The conventional wisdom on glaucoma is that, as IOP is the only modifiable risk factor of the disease, it must also be the most reliable bellwether of glaucomatous damage. However, as most glaucoma specialists will tell you, only monitoring IOP will provide an incomplete picture. Some glaucoma patients with low IOP may continue to progress. New research from Stanford University now confirms the most effective way of slowing the progression of glaucoma in a patient with low IOP is to lower the IOP further, sometimes to single digit levels, which is most often achievable with trabeculectomy, according to the investigators.
In a wide-ranging review of studies and clinical trials, researchers in Palo Alto, CA, have found that glaucoma patients require a more comprehensive testing protocol than merely IOP monitoring to establish progression. Their research asserts that large randomized clinical trials demonstrate a “tremendous variability” in visual field testing, and that greater variability can indicate disease progression, even when IOP remains low. Establishing visual fields is necessary before making any therapeutic advancements, the research suggests.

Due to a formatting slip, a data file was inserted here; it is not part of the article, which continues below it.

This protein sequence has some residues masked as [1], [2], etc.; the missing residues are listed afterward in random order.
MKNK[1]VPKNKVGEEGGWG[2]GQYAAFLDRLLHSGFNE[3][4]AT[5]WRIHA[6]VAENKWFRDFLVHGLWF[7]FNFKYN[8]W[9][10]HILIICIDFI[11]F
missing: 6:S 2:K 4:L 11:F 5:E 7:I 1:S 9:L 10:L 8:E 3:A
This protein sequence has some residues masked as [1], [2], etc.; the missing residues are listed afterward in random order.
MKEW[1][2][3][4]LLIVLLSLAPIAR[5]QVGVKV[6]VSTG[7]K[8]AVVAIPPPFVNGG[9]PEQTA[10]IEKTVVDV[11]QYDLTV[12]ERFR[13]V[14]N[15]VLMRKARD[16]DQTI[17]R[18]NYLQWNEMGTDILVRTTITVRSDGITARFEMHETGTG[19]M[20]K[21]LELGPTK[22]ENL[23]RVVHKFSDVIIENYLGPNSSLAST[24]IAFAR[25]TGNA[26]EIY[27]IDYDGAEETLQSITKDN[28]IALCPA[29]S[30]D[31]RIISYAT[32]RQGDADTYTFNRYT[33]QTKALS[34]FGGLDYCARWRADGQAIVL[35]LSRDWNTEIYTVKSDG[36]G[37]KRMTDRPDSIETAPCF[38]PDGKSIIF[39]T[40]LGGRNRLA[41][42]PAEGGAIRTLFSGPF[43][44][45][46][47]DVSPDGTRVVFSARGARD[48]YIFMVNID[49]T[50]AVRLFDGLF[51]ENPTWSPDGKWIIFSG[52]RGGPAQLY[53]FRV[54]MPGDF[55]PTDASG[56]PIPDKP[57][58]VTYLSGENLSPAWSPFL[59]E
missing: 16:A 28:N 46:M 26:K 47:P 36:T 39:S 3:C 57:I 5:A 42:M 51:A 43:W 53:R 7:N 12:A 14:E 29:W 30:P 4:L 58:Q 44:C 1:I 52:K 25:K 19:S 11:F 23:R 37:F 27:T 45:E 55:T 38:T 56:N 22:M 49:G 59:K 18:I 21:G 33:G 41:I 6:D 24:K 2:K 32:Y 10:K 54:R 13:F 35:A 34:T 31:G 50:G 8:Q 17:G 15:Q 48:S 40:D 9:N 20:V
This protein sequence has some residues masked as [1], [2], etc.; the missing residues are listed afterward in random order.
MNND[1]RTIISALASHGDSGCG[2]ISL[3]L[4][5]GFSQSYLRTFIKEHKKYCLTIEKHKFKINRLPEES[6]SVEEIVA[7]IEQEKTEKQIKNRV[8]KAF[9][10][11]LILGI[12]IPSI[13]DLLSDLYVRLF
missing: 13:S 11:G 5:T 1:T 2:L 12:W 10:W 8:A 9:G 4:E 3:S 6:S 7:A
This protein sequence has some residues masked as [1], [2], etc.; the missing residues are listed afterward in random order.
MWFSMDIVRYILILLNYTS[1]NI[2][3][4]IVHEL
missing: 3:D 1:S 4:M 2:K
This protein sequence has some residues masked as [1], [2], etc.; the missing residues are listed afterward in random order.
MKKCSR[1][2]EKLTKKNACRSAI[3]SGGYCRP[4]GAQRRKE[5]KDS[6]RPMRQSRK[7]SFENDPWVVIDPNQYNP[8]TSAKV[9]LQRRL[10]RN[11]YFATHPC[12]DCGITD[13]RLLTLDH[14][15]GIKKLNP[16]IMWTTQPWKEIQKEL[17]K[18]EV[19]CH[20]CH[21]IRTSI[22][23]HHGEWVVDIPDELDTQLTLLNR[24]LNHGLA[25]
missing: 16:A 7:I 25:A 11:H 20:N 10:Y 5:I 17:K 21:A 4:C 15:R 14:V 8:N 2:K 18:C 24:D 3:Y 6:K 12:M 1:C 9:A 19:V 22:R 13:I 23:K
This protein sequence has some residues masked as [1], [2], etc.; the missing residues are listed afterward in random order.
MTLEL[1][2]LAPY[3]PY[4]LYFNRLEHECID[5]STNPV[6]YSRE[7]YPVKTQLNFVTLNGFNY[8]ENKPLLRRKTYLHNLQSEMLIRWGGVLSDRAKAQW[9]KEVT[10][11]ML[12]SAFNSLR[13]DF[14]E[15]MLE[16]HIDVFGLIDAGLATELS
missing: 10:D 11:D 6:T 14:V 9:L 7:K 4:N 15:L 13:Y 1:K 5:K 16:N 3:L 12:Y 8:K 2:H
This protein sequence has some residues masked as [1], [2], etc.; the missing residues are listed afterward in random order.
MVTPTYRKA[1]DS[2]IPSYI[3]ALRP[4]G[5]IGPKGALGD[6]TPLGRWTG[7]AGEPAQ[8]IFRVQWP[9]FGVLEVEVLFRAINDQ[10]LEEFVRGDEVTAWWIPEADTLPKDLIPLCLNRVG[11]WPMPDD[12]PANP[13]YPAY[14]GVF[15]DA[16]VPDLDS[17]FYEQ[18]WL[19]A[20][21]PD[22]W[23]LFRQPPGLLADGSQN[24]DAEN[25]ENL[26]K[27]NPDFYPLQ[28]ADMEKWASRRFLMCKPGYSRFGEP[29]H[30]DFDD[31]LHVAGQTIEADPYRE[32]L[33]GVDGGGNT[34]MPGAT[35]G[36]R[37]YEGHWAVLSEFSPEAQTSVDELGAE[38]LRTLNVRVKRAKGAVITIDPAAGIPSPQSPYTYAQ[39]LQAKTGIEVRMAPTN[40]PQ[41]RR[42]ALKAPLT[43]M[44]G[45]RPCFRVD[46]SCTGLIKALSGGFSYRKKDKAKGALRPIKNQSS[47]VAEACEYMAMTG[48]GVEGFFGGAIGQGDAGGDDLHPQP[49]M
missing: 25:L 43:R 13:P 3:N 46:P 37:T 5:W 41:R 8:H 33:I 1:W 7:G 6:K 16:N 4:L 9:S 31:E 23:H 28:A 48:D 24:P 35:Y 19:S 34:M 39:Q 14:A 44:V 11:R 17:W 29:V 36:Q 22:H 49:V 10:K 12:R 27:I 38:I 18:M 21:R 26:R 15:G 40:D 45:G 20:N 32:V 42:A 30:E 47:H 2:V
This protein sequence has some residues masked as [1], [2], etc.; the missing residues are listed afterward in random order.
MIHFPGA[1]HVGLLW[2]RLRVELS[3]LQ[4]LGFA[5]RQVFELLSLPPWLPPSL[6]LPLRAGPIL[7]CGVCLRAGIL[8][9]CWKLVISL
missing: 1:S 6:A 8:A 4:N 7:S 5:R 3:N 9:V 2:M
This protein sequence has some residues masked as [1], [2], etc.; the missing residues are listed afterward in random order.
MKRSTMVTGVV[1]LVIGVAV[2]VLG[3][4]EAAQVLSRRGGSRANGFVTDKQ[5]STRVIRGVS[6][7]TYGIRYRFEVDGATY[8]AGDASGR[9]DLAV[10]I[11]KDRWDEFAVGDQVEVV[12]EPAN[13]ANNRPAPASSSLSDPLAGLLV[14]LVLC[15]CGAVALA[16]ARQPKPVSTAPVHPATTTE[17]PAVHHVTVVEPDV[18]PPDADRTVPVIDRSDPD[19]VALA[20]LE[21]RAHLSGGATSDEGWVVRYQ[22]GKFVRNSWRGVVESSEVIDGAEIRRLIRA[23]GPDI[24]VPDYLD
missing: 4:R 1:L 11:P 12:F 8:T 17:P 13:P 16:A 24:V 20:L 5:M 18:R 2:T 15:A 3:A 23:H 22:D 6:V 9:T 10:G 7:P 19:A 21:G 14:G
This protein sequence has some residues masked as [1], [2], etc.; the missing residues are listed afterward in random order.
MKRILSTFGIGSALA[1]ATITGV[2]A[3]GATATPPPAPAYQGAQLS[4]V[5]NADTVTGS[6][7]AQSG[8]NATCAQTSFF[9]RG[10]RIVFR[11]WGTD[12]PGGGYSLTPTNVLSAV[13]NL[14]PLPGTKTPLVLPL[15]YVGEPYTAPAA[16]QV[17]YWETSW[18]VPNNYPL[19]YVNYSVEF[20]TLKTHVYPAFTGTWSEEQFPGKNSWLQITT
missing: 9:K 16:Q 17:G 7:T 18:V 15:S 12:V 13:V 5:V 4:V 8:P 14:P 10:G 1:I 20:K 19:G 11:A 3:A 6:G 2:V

The study also advises clinicians to take multiple factors into account. “When it comes to optic nerve preservation or rescue, there is nothing magical about 12mm Hg and the emphasis on averages vs. individuals has clouded, rather than enlightened, the glaucoma therapeutic landscape,” the article states. “Experienced practitioners are aware that some individuals who are going blind from glaucoma at IOPs of 12mm Hg may stabilize and even improve if the IOP is reduced to single digits while other patients with similar disease severity at the time of diagnosis may do just fine with IOP measurements of 18mm Hg or higher.”
In addition to trabeculectomy, the researchers point to laser trabeculoplasty as a useful therapy option for patients whose IOP remains low while their glaucoma worsens. “Laser trabeculoplasty is efficacious, reducing the medication burden by 27% to 41% and the IOP by 11% to 22% to a final mean IOP of just over 12mm Hg.”
|Wang S, Singh K. Management of the glaucoma patient progressing at low normal intraocular pressure. Curr Opin Ophthalmol. December 27, 2019. [Epub ahead of print].|